New TV Deal: Fox Series Should Benefit Racing

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Getting FOX Sports involved with horse racing is a good thing. The last time this happened was 1999, when the National Thoroughbred Racing Association launched a five-race series on the network called “NTRA Champions on Fox.” The network brought creativity and enthusiasm to its coverage of a sport that was in need of an infusion of fresh blood in how it was portrayed on the airwaves. That venture ended after only a couple of years. It was fun while it lasted.

The television landscape has changed immensely since then.

ESPN used to be the only full-time sports network. It added to the flagship; there is now ESPN2, ESPNU, ESPN whatever.

Then along came the NBC Sports Network, the CBS Sports Network, and most recently, FOX Sports 1 and FOX Sports 2. There are almost more sports networks than there are sports.

The explosion of sports networks has created great opportunities for sports seeking television exposure, horse racing being one of them. But exposure comes at a cost — literally. You have to pay your way on, which is what The Jockey Club has done with its “The Jockey Club Tour on FOX” series that launches Feb. 9 with the Grade 1 Donn Handicap from Gulfstream Park. It’s part of a financial commitment from The Jockey Club, along with the America’s Best Racing grass roots promotion of the sport to a younger crowd.

As Steven Crist pointed out recently in Daily Racing Form, the new series on FOX is not a reincarnation of the long-lamented American Championship Racing Series, which was a structured series of races for older horses beginning in winter and ending in late summer. But it wasn’t intended to be ACRS, the sequel. Getting the kind of cooperation among tracks AND horsemen to participate in that kind of series today is virtually impossible.

“The Jockey Club Tour on FOX” is a series of Saturday and Sunday afternoon programs that will give some exposure to the sport from some of the continent’s (and the world’s) best horseracing venues, including Meydan in Dubai, Keeneland in Kentucky, Belmont Park and Saratoga in New York, Monmouth Park in New Jersey, and Woodbine in Canada. It’s not going to bring us millions of new fans, but it might make us a bit more relevant in the busy sports landscape.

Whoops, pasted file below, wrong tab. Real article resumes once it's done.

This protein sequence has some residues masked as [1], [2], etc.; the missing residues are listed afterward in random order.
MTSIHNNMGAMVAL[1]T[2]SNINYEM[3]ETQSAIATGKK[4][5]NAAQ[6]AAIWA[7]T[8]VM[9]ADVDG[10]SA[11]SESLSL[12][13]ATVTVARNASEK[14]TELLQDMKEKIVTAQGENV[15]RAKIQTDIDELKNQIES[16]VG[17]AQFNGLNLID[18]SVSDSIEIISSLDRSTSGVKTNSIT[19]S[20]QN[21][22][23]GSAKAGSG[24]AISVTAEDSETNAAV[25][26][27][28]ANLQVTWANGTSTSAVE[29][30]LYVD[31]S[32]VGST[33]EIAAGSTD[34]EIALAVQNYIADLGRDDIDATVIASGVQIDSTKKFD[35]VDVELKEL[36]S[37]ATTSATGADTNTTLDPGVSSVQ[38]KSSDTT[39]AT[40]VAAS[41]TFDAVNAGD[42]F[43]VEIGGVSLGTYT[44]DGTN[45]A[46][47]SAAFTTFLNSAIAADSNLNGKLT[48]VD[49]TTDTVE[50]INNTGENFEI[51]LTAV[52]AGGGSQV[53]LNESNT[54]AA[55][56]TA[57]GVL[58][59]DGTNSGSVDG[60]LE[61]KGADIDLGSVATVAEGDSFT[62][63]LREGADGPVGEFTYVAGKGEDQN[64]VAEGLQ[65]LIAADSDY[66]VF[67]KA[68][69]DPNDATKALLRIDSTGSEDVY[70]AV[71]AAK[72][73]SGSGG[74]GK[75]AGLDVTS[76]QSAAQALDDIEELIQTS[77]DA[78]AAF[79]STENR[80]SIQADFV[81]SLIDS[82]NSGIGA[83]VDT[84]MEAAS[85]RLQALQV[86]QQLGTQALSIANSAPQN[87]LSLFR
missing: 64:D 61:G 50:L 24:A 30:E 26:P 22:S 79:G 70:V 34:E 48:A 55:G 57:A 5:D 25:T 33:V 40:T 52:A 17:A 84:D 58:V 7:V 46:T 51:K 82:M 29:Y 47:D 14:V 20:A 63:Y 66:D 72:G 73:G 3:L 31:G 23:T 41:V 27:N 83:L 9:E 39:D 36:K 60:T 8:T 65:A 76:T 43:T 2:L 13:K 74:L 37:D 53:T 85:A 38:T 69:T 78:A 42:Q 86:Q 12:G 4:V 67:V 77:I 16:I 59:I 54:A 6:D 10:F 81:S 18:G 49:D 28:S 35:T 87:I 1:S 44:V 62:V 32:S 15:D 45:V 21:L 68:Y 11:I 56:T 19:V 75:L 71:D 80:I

David Nathanson, the general manager and COO of FOX Sports 1 and 2, knows a bit about televising horse racing. He served as president of TVG from 2005-2009, so it won’t be surprising to see some familiar faces on the FOX Sports telecasts of horse racing from that network.

It also won’t be surprising to see gambling discussed during “The Jockey Club Tour on FOX” broadcasts. That was a major hurdle when the Disney Co.-owned ESPN covered horse racing. There was little talk of odds, exotic bets, payoff, etc. I’m betting you’ll see some changes in that regard on FOX.

It would have been nice to have races like the Santa Anita Handicap or the Arlington Million on the series, but getting the proper date didn’t work for the former and the latter was tied to a commitment to WGN television for at least another year.

This new series doesn’t mean there won’t be additional horse racing on television throughout the year. The New York Racing Association and Breeders’ Cup are believed to be in negotiations to get some major races on NBC Sports in the second half of the year. And that’s a good thing, too.

When it comes to showcasing horse racing on television, the more networks the merrier.

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  • Glimmerglass

    The more (airing) the merrier should be the general takeaway.

    Racing outside of TVG & HRTV will have NBC’ coverage – including an expected continuation of ‘Summer at Saratoga’ – MSG+, this Fox Sports (nee Speed Channel) added coverage, as well as WGN nationally with the Illinois Derby/Arlington Million, and other limited coverage like Prime Ticket partnered with TVG.

    If the outcome isn’t the quantity of races we’d like to see, hopefully the focus will be quality in not only the races themselves but the production quality. Fingers crossed that Fox will bring on on-air talent that can deliver the goods.

  • Richard C

    It can only lead to potential avenues that can spark additional TV coverage on the FOX Sports/FOX platforms. The best Reality TV still comes from live sporting events and this deal is at a moment in time as FOX has a long-term vision to tackle ESPN/ABC Sports.

  • Boknows